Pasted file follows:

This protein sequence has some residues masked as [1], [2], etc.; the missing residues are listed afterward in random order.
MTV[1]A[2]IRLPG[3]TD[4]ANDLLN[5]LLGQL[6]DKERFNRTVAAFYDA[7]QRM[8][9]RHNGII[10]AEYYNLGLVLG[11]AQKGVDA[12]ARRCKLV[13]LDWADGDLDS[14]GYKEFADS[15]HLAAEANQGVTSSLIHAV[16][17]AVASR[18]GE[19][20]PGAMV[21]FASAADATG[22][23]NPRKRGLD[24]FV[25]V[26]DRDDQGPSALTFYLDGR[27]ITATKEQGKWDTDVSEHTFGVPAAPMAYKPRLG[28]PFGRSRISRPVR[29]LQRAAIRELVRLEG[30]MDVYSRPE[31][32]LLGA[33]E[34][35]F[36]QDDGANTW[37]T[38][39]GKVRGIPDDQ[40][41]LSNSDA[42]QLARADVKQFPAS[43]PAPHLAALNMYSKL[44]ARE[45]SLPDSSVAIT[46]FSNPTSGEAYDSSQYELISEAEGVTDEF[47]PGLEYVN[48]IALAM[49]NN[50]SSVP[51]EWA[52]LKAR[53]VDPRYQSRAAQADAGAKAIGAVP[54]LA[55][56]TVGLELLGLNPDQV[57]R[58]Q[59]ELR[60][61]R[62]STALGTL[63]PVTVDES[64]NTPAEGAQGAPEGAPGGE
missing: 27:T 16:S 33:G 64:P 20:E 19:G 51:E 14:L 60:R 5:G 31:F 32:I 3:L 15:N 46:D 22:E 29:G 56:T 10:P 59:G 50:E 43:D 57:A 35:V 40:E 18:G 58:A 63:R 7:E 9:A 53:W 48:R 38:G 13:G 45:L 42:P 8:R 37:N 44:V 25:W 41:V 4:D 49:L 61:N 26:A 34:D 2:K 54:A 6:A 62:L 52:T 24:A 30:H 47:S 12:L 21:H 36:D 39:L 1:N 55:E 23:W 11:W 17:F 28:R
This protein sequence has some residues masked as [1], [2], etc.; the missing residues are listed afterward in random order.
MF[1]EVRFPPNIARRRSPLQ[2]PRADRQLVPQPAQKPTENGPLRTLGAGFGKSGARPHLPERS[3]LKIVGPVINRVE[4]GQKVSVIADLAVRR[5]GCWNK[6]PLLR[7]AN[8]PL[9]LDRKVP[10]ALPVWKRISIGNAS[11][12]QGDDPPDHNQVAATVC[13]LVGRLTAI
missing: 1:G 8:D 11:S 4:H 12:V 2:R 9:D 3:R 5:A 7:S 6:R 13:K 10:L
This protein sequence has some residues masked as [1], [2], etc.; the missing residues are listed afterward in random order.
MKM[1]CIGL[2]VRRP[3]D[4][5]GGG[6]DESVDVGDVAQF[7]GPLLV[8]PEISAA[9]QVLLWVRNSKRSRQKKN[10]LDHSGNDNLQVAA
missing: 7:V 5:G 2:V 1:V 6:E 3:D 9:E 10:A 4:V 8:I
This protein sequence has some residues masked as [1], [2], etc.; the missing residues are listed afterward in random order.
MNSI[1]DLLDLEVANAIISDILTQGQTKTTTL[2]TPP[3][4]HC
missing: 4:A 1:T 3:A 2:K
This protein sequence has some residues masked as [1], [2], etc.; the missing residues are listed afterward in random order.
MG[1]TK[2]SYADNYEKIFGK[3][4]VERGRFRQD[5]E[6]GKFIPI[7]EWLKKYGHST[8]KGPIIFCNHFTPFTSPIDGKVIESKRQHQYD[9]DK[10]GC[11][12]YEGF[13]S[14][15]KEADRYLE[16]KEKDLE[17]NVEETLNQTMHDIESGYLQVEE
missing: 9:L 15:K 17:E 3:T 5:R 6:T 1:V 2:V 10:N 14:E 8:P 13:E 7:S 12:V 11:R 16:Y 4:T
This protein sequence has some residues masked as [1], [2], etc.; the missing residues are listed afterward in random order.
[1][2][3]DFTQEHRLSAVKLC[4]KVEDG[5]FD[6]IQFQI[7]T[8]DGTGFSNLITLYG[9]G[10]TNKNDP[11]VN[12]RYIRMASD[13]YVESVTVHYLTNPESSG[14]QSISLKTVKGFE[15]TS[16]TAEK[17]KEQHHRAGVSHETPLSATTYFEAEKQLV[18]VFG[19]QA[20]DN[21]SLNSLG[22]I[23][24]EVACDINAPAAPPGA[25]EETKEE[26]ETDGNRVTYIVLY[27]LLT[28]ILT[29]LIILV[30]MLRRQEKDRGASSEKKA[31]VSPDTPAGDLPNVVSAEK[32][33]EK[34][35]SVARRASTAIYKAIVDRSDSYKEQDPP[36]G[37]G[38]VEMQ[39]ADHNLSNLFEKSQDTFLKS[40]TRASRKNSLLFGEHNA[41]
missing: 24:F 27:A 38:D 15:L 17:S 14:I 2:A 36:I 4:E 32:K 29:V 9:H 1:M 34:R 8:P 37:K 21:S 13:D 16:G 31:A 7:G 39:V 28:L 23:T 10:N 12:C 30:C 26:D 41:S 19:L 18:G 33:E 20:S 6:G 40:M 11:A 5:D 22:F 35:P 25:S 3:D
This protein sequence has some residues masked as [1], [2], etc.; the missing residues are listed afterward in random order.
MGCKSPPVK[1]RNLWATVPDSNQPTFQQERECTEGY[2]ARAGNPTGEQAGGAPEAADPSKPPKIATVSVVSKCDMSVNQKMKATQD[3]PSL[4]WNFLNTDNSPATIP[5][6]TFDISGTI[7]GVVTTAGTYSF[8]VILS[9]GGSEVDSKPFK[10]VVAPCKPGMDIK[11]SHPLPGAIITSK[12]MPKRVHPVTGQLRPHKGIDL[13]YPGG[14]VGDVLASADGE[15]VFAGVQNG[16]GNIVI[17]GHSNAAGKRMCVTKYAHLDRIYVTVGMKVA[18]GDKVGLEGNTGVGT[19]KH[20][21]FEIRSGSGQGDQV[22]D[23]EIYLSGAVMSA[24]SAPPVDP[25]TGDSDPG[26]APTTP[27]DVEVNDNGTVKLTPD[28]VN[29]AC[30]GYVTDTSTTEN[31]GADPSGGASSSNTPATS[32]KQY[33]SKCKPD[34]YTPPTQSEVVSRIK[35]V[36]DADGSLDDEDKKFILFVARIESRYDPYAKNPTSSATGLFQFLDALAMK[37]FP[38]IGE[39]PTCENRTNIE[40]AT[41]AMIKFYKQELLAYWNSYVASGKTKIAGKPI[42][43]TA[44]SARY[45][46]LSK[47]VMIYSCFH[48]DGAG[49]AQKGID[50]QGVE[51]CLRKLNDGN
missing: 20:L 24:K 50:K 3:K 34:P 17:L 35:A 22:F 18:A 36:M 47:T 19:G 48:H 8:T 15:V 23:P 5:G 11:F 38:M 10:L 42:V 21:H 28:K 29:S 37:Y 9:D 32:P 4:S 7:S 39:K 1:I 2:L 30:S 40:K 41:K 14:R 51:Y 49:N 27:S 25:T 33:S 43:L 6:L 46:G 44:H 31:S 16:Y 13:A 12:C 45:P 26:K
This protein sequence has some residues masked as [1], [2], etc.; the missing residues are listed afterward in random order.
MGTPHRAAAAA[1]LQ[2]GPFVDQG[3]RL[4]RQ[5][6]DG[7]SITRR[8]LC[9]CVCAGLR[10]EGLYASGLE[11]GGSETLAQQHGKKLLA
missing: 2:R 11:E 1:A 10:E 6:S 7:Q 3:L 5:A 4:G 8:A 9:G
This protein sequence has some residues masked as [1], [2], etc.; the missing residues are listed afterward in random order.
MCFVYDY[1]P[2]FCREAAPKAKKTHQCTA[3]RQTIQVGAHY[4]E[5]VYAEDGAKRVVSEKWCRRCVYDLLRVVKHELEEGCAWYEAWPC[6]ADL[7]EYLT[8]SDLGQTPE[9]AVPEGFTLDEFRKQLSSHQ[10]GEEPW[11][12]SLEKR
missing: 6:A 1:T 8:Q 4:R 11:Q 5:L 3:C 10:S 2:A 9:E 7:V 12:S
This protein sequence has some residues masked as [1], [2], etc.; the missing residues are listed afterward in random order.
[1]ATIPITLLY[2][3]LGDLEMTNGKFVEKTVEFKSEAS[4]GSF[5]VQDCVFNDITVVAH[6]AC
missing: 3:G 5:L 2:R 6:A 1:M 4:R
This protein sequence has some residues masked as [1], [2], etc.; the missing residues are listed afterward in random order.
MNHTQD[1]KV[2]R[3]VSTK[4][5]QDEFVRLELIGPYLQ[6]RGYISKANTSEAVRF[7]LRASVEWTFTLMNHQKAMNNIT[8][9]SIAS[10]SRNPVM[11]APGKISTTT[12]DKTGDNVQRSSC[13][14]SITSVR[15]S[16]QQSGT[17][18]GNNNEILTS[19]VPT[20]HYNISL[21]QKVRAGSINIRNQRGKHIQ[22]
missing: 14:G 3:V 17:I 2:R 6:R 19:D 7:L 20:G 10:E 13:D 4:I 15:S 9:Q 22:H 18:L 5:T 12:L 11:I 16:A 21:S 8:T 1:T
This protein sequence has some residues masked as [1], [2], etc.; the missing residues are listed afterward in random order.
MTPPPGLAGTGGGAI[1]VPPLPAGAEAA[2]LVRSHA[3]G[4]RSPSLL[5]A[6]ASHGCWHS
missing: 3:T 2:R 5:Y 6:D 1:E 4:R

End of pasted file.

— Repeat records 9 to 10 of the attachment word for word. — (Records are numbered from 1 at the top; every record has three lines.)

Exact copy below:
This protein sequence has some residues masked as [1], [2], etc.; the missing residues are listed afterward in random order.
MCFVYDY[1]P[2]FCREAAPKAKKTHQCTA[3]RQTIQVGAHY[4]E[5]VYAEDGAKRVVSEKWCRRCVYDLLRVVKHELEEGCAWYEAWPC[6]ADL[7]EYLT[8]SDLGQTPE[9]AVPEGFTLDEFRKQLSSHQ[10]GEEPW[11][12]SLEKR
missing: 6:A 1:T 8:Q 4:R 11:Q 5:L 3:C 10:S 2:A 9:E 7:V 12:S
This protein sequence has some residues masked as [1], [2], etc.; the missing residues are listed afterward in random order.
[1]ATIPITLLY[2][3]LGDLEMTNGKFVEKTVEFKSEAS[4]GSF[5]VQDCVFNDITVVAH[6]AC
missing: 3:G 5:L 2:R 6:A 1:M 4:R